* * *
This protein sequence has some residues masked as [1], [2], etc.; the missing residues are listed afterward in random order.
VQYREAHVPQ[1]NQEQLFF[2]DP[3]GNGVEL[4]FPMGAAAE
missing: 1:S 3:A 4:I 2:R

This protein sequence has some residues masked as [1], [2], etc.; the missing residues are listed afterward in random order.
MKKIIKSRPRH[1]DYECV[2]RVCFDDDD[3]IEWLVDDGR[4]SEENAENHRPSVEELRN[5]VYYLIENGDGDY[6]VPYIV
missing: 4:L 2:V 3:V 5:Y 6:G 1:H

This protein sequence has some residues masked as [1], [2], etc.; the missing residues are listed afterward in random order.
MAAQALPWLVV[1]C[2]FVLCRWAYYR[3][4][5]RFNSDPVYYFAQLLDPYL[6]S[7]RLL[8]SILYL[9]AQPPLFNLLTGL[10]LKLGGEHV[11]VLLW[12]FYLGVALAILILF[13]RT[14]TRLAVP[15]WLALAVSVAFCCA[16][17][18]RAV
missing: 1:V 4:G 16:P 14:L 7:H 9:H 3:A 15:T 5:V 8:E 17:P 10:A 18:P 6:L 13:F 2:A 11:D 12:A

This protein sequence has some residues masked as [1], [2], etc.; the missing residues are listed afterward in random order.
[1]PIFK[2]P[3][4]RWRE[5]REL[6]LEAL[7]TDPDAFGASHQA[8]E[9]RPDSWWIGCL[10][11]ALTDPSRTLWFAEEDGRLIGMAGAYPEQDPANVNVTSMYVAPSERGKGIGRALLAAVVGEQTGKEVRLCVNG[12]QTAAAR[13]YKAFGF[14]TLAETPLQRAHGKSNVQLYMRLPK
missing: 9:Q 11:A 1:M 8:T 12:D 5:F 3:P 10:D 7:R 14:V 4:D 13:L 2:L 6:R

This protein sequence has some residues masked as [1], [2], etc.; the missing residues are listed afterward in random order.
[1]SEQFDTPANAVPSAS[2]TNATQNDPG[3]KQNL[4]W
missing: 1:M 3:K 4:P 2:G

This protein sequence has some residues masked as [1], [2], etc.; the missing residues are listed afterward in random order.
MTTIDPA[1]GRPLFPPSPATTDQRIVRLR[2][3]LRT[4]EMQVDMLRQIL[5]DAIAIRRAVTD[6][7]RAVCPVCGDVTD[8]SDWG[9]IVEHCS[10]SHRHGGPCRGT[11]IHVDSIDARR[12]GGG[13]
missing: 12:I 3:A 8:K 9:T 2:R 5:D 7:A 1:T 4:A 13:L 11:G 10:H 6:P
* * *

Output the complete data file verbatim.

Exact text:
This protein sequence has some residues masked as [1], [2], etc.; the missing residues are listed afterward in random order.
VQYREAHVPQ[1]NQEQLFF[2]DP[3]GNGVEL[4]FPMGAAAE
missing: 1:S 3:A 4:I 2:R

This protein sequence has some residues masked as [1], [2], etc.; the missing residues are listed afterward in random order.
MKKIIKSRPRH[1]DYECV[2]RVCFDDDD[3]IEWLVDDGR[4]SEENAENHRPSVEELRN[5]VYYLIENGDGDY[6]VPYIV
missing: 4:L 2:V 3:V 5:Y 6:G 1:H

This protein sequence has some residues masked as [1], [2], etc.; the missing residues are listed afterward in random order.
MAAQALPWLVV[1]C[2]FVLCRWAYYR[3][4][5]RFNSDPVYYFAQLLDPYL[6]S[7]RLL[8]SILYL[9]AQPPLFNLLTGL[10]LKLGGEHV[11]VLLW[12]FYLGVALAILILF[13]RT[14]TRLAVP[15]WLALAVSVAFCCA[16][17][18]RAV
missing: 1:V 4:G 16:P 14:L 7:H 9:H 3:A 15:T 5:V 8:E 17:P 10:A 18:P 6:L 13:F 2:A 11:D 12:A

This protein sequence has some residues masked as [1], [2], etc.; the missing residues are listed afterward in random order.
[1]PIFK[2]P[3][4]RWRE[5]REL[6]LEAL[7]TDPDAFGASHQA[8]E[9]RPDSWWIGCL[10][11]ALTDPSRTLWFAEEDGRLIGMAGAYPEQDPANVNVTSMYVAPSERGKGIGRALLAAVVGEQTGKEVRLCVNG[12]QTAAAR[13]YKAFGF[14]TLAETPLQRAHGKSNVQLYMRLPK
missing: 9:Q 11:A 1:M 8:T 12:D 5:F 3:P 10:D 7:R 14:V 4:D 13:L 2:L 6:R

This protein sequence has some residues masked as [1], [2], etc.; the missing residues are listed afterward in random order.
[1]SEQFDTPANAVPSAS[2]TNATQNDPG[3]KQNL[4]W
missing: 1:M 3:K 4:P 2:G

This protein sequence has some residues masked as [1], [2], etc.; the missing residues are listed afterward in random order.
MTTIDPA[1]GRPLFPPSPATTDQRIVRLR[2][3]LRT[4]EMQVDMLRQIL[5]DAIAIRRAVTD[6][7]RAVCPVCGDVTD[8]SDWG[9]IVEHCS[10]SHRHGGPCRGT[11]IHVDSIDARR[12]GGG[13]
missing: 12:I 3:A 8:K 9:T 2:R 5:D 7:A 1:T 4:A 13:L 11:G 10:H 6:P